KHATAMI PROPOSES MAYORAL ELECTIONS. President Hojatoleslam Mohammad Khatami proposed in Tehran on 28 April that every municipality with a population in excess of 1 million should hold mayoral elections, state radio reported. Currently, the Interior Ministry appoints mayors. Khatami explained, "This move will strengthen city management and will encourage greater involvement by the people in the affairs of the cities." Iran's first municipal council elections, in 1999, were supposed to have the same effect. Ill-defined powers limited their effectiveness. (Bill Samii)

VIGILANCE AND RESISTANCE DISCUSSED AT IRANIAN-LEBANESE MEETINGS. As Syrian troops reportedly complete their withdrawal from Lebanese territory in compliance with UN Security Council Resolution 1559, meetings between Iranian and Lebanese officials continue. These visits may be connected with another aspect of Resolution 1559, which calls for the disarmament of Lebanese militias.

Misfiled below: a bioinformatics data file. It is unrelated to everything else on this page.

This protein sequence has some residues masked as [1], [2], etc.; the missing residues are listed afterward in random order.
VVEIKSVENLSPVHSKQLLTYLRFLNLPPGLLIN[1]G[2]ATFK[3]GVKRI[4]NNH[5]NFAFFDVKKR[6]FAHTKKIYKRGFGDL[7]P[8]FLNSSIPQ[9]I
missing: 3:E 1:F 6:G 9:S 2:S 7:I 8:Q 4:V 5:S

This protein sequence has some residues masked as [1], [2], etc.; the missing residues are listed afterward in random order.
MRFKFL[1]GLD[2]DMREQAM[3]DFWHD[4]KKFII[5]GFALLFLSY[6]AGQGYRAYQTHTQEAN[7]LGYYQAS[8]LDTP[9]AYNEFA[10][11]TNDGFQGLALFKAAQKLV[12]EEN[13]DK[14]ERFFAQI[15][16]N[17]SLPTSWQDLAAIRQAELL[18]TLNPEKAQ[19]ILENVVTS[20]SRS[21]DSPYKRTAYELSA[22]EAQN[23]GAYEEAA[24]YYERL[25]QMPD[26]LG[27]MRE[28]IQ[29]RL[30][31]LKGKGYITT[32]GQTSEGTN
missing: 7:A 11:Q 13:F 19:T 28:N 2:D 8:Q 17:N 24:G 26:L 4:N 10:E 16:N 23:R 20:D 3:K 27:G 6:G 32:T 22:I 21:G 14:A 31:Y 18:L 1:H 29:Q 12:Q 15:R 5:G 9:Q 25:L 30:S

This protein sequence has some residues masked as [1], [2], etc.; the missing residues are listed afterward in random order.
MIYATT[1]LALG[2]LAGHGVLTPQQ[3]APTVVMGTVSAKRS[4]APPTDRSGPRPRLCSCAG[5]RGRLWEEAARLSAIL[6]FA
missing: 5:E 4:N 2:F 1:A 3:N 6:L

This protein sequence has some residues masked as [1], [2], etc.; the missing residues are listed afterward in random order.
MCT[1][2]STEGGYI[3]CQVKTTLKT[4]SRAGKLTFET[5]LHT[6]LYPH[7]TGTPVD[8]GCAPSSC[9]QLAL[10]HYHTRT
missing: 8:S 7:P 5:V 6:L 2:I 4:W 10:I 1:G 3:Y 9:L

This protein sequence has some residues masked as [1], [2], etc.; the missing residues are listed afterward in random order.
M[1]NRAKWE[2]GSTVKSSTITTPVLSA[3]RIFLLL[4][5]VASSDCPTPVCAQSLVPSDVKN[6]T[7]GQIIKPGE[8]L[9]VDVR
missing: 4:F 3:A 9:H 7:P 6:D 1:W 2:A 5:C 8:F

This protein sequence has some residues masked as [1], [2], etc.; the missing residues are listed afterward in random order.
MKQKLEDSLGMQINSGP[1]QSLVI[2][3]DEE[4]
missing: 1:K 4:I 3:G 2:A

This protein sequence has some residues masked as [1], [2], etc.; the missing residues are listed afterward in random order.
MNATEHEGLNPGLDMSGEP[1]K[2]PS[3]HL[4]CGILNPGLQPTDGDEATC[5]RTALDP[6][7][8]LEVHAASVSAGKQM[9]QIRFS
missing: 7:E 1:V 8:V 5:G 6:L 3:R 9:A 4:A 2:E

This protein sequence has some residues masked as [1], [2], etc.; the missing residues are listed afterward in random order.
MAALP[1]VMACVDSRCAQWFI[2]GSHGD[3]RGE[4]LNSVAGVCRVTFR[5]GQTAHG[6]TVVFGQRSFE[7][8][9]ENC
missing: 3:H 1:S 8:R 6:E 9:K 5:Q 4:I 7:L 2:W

Iranian Ambassador to Lebanon Masud Edrisi-Kermanshahi said on 28 April that Resolution 1559 does not apply to Hizballah, the Lebanese National News Agency (LNNA) reported. He explained, "It is well-known that the brave Lebanese resistance is not a militia, but a force of resistance in fraternal Lebanon." Edrisi was visiting the coastal city of Sidon in southern Lebanon. He was accompanied by embassy political officers Asadollah Kafashi and Abdolreza Qassemian, public relations and cultural affairs chief Yusef Bajuq, and the ambassador's chief of staff Ali Shafedin.